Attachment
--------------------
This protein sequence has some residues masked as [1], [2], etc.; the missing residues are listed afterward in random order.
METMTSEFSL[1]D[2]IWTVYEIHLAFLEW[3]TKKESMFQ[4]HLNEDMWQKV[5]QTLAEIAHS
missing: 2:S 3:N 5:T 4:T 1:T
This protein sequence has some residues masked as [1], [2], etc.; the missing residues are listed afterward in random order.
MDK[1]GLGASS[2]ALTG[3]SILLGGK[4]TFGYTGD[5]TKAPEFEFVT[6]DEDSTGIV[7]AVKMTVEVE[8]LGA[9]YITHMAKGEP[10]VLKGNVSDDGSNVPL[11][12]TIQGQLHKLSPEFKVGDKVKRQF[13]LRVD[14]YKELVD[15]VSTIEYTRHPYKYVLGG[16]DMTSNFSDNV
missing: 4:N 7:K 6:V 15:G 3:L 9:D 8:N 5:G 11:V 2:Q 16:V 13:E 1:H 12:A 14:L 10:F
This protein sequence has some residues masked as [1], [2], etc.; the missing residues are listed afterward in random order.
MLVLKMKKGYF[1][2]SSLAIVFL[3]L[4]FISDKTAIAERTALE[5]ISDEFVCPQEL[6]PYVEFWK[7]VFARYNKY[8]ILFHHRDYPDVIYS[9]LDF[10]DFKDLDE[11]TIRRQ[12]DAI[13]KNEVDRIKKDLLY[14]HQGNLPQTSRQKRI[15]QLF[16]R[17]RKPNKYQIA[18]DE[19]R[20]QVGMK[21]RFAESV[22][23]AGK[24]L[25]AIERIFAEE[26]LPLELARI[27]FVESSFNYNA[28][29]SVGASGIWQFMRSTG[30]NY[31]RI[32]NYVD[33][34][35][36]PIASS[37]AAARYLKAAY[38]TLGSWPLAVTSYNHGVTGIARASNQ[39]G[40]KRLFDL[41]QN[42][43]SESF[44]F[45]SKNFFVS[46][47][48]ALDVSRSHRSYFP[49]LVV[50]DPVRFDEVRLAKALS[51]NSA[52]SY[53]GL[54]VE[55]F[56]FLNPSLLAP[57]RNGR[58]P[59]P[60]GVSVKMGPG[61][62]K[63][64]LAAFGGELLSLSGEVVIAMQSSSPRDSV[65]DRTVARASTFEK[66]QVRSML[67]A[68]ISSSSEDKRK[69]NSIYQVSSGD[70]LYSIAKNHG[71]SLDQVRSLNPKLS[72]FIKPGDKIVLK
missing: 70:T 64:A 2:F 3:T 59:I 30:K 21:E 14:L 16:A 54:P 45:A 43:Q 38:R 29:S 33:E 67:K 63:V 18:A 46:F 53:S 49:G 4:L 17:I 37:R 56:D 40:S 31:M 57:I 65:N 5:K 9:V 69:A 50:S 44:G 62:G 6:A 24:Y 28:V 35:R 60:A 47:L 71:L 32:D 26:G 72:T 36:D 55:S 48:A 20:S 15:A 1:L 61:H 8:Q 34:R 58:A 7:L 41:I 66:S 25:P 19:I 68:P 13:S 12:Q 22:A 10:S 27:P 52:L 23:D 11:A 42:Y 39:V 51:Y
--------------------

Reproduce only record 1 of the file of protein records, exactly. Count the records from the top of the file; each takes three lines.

This protein sequence has some residues masked as [1], [2], etc.; the missing residues are listed afterward in random order.
METMTSEFSL[1]D[2]IWTVYEIHLAFLEW[3]TKKESMFQ[4]HLNEDMWQKV[5]QTLAEIAHS
missing: 2:S 3:N 5:T 4:T 1:T